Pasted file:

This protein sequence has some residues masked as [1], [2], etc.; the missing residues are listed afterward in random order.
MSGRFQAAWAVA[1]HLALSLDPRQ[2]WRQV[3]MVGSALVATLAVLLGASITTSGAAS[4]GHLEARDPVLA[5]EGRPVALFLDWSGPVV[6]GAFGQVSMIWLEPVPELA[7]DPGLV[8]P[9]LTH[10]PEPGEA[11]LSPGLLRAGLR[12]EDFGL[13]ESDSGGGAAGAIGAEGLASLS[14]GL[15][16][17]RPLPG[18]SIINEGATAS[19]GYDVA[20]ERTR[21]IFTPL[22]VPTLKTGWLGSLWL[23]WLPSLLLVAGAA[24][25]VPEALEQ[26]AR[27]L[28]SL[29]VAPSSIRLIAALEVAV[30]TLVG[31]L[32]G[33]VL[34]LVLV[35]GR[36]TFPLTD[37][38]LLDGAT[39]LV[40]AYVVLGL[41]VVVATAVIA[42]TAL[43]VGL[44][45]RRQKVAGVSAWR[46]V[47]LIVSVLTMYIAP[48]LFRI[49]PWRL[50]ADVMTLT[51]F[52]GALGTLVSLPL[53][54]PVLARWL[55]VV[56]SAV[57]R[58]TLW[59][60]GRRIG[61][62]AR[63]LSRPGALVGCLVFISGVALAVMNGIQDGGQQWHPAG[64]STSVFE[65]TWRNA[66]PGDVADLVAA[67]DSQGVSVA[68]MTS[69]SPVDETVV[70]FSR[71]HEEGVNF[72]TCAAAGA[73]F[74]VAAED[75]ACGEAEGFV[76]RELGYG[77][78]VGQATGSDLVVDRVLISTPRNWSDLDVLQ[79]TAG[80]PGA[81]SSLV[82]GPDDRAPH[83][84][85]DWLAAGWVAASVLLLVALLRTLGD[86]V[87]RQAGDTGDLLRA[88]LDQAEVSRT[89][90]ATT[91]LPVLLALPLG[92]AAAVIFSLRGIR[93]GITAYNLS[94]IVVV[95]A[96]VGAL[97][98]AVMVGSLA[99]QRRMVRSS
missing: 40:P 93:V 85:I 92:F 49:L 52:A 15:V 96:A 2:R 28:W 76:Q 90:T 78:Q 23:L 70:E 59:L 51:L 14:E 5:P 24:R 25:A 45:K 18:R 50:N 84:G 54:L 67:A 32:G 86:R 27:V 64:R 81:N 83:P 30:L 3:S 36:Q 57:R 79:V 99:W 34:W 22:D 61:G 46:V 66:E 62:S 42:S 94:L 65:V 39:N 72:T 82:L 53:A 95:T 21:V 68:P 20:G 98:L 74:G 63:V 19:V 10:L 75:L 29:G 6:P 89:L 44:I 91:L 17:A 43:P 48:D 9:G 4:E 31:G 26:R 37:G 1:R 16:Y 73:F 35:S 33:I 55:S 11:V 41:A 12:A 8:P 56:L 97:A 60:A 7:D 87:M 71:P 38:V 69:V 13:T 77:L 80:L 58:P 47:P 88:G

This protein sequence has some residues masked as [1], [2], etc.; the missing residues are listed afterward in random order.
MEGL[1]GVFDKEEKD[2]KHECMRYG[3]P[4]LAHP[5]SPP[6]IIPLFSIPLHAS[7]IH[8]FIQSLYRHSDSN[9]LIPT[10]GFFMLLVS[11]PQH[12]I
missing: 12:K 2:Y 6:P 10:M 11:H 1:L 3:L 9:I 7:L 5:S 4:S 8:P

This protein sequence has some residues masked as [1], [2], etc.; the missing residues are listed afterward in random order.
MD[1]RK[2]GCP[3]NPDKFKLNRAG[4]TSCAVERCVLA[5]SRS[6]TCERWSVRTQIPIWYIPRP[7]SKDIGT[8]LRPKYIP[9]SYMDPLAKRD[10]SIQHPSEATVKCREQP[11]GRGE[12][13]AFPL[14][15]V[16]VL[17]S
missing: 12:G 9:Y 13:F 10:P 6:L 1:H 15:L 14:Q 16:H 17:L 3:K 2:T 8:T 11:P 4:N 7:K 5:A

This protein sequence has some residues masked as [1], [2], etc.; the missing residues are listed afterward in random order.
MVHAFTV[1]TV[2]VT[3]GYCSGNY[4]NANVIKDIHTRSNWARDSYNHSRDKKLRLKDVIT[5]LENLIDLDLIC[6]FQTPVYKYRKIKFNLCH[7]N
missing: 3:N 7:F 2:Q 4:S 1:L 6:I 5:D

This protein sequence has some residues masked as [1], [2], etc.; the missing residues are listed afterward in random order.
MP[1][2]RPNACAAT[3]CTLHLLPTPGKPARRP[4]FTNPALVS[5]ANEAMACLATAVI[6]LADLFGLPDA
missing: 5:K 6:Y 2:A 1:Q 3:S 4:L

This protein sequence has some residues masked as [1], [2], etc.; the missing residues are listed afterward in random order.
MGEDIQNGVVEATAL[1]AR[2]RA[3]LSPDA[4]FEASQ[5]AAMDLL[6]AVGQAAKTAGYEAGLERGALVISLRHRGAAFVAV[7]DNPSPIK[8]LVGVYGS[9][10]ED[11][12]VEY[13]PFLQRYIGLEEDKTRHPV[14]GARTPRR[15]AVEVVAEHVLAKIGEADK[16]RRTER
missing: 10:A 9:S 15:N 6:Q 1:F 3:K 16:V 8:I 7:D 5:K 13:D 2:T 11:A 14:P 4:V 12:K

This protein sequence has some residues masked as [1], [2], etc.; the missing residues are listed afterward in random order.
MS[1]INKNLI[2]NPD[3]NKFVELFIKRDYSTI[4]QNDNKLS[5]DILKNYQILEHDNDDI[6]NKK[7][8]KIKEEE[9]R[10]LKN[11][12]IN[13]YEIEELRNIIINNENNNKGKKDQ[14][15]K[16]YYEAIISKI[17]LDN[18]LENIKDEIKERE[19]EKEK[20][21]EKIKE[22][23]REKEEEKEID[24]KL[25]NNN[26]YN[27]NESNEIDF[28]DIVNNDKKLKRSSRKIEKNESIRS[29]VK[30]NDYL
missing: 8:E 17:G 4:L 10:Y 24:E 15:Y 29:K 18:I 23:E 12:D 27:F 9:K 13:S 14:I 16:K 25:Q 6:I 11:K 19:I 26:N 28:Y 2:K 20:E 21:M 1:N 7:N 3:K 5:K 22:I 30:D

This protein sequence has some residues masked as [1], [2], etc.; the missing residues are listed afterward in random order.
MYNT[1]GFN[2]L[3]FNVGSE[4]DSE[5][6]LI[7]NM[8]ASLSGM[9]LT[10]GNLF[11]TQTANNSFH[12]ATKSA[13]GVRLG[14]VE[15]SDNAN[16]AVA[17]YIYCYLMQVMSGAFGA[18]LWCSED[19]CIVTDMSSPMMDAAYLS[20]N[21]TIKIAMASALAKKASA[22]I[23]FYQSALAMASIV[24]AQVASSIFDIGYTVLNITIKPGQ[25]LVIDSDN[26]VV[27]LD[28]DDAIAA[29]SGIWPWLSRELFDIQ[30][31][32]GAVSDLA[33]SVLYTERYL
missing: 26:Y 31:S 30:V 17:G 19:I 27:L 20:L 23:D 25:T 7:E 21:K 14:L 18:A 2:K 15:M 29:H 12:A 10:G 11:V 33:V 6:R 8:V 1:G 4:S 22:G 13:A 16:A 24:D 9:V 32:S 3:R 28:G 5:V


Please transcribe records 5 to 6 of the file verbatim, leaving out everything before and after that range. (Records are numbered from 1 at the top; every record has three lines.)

This protein sequence has some residues masked as [1], [2], etc.; the missing residues are listed afterward in random order.
MP[1][2]RPNACAAT[3]CTLHLLPTPGKPARRP[4]FTNPALVS[5]ANEAMACLATAVI[6]LADLFGLPDA
missing: 5:K 6:Y 2:A 1:Q 3:S 4:L

This protein sequence has some residues masked as [1], [2], etc.; the missing residues are listed afterward in random order.
MGEDIQNGVVEATAL[1]AR[2]RA[3]LSPDA[4]FEASQ[5]AAMDLL[6]AVGQAAKTAGYEAGLERGALVISLRHRGAAFVAV[7]DNPSPIK[8]LVGVYGS[9][10]ED[11][12]VEY[13]PFLQRYIGLEEDKTRHPV[14]GARTPRR[15]AVEVVAEHVLAKIGEADK[16]RRTER
missing: 10:A 9:S 15:N 6:Q 1:F 3:K 16:V 8:I 7:D 5:K 13:D 2:T 11:A 14:P 4:V 12:K